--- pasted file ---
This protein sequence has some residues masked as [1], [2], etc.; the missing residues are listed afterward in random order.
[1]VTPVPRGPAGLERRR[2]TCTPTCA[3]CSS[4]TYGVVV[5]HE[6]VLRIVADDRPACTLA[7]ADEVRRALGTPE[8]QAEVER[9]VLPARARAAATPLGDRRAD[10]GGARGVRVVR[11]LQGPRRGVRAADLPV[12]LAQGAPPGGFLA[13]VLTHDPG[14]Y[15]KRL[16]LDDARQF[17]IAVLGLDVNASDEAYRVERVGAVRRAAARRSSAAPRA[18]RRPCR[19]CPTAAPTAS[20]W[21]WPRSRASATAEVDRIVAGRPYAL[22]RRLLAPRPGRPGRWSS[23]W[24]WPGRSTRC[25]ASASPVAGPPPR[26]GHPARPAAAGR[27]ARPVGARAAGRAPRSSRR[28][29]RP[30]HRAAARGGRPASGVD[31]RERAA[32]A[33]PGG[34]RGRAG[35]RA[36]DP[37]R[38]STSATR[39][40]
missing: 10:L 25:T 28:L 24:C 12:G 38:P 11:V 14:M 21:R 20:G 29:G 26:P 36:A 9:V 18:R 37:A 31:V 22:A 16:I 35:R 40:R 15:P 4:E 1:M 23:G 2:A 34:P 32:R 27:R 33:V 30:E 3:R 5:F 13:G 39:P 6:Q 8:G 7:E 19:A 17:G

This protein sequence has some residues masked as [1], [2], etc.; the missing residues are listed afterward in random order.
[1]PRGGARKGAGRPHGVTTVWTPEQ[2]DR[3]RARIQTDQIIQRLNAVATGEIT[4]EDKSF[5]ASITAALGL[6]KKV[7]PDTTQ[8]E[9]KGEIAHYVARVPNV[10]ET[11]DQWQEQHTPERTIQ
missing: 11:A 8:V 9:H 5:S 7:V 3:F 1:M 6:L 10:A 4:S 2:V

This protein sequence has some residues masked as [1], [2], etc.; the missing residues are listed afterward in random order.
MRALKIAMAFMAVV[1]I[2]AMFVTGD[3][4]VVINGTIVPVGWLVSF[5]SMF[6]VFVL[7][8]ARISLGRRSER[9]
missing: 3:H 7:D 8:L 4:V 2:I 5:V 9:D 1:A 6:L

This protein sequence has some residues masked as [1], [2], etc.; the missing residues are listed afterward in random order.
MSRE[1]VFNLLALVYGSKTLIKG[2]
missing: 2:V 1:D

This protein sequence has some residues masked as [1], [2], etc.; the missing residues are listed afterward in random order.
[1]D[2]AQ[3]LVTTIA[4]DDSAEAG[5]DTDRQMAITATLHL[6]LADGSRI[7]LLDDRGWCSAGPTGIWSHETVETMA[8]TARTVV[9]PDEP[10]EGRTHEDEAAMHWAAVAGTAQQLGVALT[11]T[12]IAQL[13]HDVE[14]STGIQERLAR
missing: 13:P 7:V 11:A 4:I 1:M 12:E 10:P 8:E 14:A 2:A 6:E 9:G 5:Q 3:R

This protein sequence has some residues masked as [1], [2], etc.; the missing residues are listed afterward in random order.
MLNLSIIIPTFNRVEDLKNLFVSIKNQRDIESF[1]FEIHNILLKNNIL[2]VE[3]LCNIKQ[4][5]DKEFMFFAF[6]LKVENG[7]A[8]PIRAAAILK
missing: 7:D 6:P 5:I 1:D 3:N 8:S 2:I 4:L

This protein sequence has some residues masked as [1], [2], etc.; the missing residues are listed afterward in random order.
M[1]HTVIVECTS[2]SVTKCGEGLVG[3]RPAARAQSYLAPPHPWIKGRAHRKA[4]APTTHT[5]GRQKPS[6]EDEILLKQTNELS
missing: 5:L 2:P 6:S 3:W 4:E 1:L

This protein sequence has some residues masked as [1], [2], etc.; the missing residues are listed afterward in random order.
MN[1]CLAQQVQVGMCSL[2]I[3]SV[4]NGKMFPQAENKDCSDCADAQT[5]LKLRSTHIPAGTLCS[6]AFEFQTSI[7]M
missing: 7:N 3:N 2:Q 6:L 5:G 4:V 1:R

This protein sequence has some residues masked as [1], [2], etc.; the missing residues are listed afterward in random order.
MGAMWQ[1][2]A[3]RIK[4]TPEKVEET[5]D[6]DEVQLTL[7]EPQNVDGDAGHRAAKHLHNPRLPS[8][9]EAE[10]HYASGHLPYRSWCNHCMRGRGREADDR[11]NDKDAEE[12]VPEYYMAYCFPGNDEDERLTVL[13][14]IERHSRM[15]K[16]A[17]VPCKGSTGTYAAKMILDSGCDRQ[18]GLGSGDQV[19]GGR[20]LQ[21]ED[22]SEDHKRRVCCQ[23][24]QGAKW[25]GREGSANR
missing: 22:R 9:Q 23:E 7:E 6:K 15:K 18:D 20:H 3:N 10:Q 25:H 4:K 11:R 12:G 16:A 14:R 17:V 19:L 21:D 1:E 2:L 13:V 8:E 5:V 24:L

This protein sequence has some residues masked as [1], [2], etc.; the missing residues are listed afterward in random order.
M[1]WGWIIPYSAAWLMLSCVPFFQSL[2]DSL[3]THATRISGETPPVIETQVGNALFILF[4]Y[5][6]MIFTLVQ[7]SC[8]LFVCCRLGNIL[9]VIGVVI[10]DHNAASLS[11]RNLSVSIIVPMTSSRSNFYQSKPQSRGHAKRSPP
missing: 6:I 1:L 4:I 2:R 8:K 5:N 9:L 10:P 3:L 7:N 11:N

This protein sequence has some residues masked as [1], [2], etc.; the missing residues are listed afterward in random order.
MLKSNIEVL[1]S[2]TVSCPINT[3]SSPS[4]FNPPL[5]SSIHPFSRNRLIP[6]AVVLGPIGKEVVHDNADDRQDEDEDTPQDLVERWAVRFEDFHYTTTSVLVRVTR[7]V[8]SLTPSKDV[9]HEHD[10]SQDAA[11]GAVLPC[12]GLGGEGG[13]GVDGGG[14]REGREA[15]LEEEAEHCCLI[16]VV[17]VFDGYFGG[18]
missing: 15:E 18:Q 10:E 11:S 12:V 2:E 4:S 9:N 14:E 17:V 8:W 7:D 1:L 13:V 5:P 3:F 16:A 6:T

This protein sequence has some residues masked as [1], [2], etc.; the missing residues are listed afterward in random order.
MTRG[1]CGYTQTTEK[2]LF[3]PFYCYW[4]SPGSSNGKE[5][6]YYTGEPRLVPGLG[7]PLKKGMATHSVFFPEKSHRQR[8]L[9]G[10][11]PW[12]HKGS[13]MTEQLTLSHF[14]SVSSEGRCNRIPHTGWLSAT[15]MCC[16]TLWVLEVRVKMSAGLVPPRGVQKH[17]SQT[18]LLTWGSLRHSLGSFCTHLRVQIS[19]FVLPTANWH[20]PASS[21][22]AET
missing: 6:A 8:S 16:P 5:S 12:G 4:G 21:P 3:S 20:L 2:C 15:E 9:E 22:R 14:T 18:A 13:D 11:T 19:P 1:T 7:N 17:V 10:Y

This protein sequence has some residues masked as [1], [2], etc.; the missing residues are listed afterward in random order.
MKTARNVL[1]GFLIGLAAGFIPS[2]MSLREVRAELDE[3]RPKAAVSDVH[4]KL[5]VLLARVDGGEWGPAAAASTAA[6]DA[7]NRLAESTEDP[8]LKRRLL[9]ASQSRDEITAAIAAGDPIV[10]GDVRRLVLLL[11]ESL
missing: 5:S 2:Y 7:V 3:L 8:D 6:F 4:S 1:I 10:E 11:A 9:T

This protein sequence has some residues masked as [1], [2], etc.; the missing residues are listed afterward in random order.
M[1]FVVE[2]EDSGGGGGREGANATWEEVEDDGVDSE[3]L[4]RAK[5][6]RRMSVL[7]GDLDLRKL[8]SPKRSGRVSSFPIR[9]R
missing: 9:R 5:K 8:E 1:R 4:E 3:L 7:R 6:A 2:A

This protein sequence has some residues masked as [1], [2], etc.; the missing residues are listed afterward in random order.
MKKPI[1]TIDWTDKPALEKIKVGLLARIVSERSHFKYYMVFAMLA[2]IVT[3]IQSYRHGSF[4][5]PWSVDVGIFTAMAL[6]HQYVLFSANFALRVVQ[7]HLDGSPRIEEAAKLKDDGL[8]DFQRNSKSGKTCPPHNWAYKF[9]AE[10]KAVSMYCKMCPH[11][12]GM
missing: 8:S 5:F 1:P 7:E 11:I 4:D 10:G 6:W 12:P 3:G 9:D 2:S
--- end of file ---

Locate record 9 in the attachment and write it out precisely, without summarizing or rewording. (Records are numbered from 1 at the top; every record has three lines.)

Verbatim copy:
This protein sequence has some residues masked as [1], [2], etc.; the missing residues are listed afterward in random order.
MGAMWQ[1][2]A[3]RIK[4]TPEKVEET[5]D[6]DEVQLTL[7]EPQNVDGDAGHRAAKHLHNPRLPS[8][9]EAE[10]HYASGHLPYRSWCNHCMRGRGREADDR[11]NDKDAEE[12]VPEYYMAYCFPGNDEDERLTVL[13][14]IERHSRM[15]K[16]A[17]VPCKGSTGTYAAKMILDSGCDRQ[18]GLGSGDQV[19]GGR[20]LQ[21]ED[22]SEDHKRRVCCQ[23][24]QGAKW[25]GREGSANR
missing: 22:R 9:Q 23:E 7:E 6:K 15:K 18:D 20:H 3:N 10:Q 25:H 4:K 11:R 12:G 16:A 14:R 17:V 19:L 21:D 1:E 2:L 13:V 8:E 5:V 24:L